This paper considers some aspects of the reception and development of contemporary mathematics in Spain during the first half of the twentieth century, more specifically between 1910 and 1950. It analyzes the possible influence of scientists’ mobility in the adoption of newer views or theories. A short overview of key points of the social and scientific background in nineteenth-century Spain locates the expounded facts in an appropriate context. Three leading threads are followed. First is the consideration of the mobility of some Spanish mathematicians during a period including World War I and World War II – when Spain was a theoretically neutral country – and the Spanish Civil War (1936–1939). Second, the emergence and socio-political behavior of a dominant mathematical group gathered around Julio Rey Pastor between 1915 and 1936 is also accounted for, as well as its continuity after the Civil War into the 1940s. Third, attention is paid to the migration or interior exile of a number of mathematicians as a consequence of the Civil War. The paper is organized around nine Tables containing information on mobility of mathematicians, doctorates awarded in the mathematical sciences, and mathematical production in Spain during this period, accompanied by statistical résumés and comments on interesting entries. The main conclusions drawn are: 1) a number of integrants of the Rey group, himself included, officially traveled to Austria, France, Germany, Italy, and Switzerland – usually after having obtained doctorates and fixed positions – imported mathematical knowledge into Spain; 2) the group also managed to dominate the mathematical panorama from both the scientific and the sociological viewpoint; 3) social usages in Spanish mathematical affairs established in Spain in the years prior to the Civil War present a clear continuity under the Franco regime once the war was over.
The Scandinavian countries share a solid reputation as longstanding contributors to top level Arctic research. This received view, however, veils some deep-seated contrasts in the ways that Sweden, Norway, and Denmark have conducted research in the Arctic and the North Atlantic. In this paper it is argued that instead of focusing on the geographical determinism of science – the fact that the Arctic is close to, indeed part of, Scandinavian territories – we should look more closely at the geopolitics of science to understand the differences and similarities between these three Nordic countries. Through case studies of, mainly, Swedish Arctic and North Atlantic glaciology in the 1920s through to the 1940s, and of Norwegian preparations in the 1950s for the International Geophysical Year 1957/58, the paper demonstrates how different styles of research – research agendas, methodological choices, collaborative patterns, international networks, availability of infrastructure, relations to politics and power – are conditioned on economic interests and strategic and geopolitical trajectories, either these are explicitly put in the forefront of scientific priorities as in the case of Norway in the 1950s, or when they are manifestly disregarded in the name of scientific internationalism, as in the case of Swedish glaciology. The case of Danish colonial science in Greenland is only cursorily drawn into this analysis but corroborates the overall thesis. The analysis of this wider science politics of Scandinavian circumpolar science is exercised against a brief introductory backdrop of Arctic science historiography. Its chief message is that the analysis of polar science applying modern theory and method of the social studies of science is comparatively recent and that the full potential of merging the literature of Arctic science and exploration with those of security, geopolitics, indigenous voices, and the politics of nationalism is yet to be realized.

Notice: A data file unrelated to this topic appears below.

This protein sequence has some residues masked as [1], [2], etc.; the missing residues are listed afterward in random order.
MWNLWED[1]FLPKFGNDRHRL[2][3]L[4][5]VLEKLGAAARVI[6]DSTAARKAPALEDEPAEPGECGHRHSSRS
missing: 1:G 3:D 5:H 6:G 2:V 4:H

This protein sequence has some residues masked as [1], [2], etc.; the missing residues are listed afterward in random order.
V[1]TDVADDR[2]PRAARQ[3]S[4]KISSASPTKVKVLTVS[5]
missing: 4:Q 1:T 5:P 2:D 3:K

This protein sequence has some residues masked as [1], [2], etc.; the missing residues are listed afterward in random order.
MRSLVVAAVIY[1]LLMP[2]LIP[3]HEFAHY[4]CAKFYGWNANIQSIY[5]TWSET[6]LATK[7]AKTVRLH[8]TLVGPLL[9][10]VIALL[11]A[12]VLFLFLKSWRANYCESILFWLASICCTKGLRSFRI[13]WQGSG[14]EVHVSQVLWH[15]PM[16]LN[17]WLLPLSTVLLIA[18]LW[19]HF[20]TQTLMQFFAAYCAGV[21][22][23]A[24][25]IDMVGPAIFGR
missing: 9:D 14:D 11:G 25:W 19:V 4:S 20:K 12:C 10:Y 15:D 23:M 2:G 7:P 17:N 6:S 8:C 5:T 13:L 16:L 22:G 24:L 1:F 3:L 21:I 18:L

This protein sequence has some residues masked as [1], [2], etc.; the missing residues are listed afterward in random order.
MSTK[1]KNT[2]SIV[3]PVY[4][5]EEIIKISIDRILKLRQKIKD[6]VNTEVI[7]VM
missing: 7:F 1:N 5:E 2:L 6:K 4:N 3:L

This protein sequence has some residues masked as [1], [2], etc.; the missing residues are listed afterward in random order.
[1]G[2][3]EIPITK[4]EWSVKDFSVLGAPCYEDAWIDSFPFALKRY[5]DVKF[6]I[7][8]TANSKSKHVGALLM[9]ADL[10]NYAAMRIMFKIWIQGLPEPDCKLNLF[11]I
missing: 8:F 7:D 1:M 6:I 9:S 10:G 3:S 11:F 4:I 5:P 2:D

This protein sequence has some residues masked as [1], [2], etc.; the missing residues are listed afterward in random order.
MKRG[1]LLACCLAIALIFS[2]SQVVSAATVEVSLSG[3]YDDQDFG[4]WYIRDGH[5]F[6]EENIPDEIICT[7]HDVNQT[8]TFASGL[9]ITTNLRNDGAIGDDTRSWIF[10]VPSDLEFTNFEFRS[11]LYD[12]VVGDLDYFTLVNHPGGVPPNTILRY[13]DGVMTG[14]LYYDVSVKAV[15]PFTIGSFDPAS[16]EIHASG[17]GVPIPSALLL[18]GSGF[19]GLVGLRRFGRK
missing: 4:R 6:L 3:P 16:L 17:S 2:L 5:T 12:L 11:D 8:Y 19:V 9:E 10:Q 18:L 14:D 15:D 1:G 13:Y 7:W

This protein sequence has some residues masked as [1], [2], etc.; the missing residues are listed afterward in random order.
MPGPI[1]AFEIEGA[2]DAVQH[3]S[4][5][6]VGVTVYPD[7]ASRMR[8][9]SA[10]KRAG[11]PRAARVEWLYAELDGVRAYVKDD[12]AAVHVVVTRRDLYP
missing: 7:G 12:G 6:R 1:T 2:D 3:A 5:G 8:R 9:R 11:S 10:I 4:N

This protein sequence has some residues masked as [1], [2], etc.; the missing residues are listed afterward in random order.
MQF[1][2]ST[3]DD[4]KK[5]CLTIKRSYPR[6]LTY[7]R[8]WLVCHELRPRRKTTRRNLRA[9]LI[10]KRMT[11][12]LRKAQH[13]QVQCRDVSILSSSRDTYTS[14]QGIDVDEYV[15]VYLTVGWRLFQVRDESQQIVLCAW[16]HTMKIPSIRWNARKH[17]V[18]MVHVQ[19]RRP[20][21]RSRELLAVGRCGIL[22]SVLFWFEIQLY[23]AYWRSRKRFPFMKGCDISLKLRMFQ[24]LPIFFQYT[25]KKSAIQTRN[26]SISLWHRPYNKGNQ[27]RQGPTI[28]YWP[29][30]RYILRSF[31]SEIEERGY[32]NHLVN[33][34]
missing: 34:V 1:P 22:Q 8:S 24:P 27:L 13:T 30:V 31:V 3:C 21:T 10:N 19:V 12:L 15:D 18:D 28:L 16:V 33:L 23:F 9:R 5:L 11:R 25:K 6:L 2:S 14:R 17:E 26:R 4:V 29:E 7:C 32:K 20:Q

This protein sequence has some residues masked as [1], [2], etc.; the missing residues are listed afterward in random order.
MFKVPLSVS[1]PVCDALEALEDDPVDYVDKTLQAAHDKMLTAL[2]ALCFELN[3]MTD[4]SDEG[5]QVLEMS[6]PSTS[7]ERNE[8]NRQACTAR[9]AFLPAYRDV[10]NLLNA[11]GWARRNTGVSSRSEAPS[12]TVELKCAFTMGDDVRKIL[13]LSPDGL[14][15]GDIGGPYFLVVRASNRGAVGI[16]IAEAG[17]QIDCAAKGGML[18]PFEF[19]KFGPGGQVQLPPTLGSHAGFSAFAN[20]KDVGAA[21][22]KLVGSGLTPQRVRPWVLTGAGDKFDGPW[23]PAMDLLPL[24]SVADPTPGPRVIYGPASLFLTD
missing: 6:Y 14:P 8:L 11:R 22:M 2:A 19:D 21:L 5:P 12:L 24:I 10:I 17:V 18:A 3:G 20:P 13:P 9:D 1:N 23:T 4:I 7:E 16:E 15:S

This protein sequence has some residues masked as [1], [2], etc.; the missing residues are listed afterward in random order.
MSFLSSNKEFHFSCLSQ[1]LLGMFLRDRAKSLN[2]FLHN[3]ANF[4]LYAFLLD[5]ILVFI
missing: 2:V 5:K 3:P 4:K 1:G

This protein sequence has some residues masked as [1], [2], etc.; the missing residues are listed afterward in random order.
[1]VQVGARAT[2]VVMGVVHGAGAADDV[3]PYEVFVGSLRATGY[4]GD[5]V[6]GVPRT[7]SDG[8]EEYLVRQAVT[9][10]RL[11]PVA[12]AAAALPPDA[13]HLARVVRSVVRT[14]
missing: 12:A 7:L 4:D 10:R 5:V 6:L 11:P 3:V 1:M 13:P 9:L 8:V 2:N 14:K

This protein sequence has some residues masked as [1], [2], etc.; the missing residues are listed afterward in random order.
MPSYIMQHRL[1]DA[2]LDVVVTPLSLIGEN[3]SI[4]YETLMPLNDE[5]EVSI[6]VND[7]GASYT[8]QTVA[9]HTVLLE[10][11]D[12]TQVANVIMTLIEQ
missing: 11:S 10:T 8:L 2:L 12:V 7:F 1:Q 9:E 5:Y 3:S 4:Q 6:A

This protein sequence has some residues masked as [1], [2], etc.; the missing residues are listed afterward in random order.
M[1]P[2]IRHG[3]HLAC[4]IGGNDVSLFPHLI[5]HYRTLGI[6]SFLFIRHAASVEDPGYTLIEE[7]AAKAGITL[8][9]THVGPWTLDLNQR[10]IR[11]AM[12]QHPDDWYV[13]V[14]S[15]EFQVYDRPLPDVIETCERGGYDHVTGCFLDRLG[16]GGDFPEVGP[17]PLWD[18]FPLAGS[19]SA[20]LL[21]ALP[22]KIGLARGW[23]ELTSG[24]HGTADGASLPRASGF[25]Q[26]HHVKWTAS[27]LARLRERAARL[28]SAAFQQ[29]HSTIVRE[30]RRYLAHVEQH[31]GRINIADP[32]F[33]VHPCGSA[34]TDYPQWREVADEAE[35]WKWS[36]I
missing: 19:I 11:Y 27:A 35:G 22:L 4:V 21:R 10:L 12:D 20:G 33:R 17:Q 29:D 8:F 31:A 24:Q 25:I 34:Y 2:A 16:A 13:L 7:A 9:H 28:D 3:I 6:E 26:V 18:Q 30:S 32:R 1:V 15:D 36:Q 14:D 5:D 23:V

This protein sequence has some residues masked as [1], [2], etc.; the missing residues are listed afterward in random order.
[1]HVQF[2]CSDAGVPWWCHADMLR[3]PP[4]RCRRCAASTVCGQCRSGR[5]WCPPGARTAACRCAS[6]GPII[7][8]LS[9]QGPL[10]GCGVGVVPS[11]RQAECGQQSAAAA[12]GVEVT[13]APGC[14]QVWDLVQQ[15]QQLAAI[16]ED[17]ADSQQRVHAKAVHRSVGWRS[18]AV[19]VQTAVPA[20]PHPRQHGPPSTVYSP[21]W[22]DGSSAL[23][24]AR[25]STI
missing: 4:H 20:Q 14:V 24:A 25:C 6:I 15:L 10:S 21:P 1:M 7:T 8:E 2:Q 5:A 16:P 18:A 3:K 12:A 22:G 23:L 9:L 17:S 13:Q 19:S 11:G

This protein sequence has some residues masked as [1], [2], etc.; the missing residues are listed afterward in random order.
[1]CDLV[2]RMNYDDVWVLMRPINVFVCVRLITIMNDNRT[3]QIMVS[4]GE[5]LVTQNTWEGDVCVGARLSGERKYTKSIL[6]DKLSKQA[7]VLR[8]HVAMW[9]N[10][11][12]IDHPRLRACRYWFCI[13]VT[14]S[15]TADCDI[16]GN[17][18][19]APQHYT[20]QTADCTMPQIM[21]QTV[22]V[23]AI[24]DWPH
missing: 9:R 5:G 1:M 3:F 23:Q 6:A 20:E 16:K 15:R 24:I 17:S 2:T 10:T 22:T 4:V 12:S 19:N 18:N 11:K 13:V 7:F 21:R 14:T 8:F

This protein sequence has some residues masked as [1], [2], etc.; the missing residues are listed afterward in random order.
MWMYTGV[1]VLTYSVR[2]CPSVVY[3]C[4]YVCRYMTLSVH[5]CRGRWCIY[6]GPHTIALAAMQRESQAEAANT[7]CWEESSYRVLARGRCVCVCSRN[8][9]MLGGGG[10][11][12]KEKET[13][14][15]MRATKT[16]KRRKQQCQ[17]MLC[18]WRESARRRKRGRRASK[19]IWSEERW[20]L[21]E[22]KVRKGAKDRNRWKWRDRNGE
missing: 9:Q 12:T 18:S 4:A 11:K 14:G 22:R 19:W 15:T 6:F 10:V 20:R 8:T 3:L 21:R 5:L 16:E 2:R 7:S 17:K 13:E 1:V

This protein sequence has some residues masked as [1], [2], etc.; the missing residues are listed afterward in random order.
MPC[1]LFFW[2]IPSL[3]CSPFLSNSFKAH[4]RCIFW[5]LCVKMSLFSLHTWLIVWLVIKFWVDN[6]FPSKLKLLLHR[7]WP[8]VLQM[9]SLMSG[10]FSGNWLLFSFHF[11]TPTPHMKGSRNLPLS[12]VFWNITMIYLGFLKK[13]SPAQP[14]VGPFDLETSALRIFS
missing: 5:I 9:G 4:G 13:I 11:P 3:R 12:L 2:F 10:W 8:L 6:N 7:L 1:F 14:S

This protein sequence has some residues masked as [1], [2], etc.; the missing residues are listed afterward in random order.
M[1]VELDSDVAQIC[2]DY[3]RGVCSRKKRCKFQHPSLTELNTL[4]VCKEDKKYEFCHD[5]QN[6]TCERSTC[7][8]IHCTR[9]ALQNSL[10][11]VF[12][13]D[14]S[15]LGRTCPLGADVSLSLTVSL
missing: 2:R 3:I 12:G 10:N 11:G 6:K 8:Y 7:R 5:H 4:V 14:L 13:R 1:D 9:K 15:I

This article examines the conception of elements in the natural philosophy of Nicolaus Taurellus (1547–1606) and explores the theological motivation that stands behind this conception. By some of his early modern readers, Taurellus may have been understood as a proponent of material atoms. By contrast, I argue that considerations concerning the substantiality of the ultimate constituents of composites led Taurellus to an immaterialist ontology, according to which elements are immaterial forms that possess active and passive potencies as well as motion and extension. In Taurellus's view, immaterialism about elements provides support for the theological doctrine of creation ex nihilo. As he argues, the ontology of immaterial forms helps to explicate a sense in which creatures are substances, not accidents of the divine substance. In particular, he maintains that immaterial forms stand in suitable relations of ontological dependence to God: creation dependence (since forms would not exist without the divine act of creation), but neither subsistence dependence (since forms continue to exist without continued divine agency) nor activity dependence (since forms are active without requiring divine concurrence).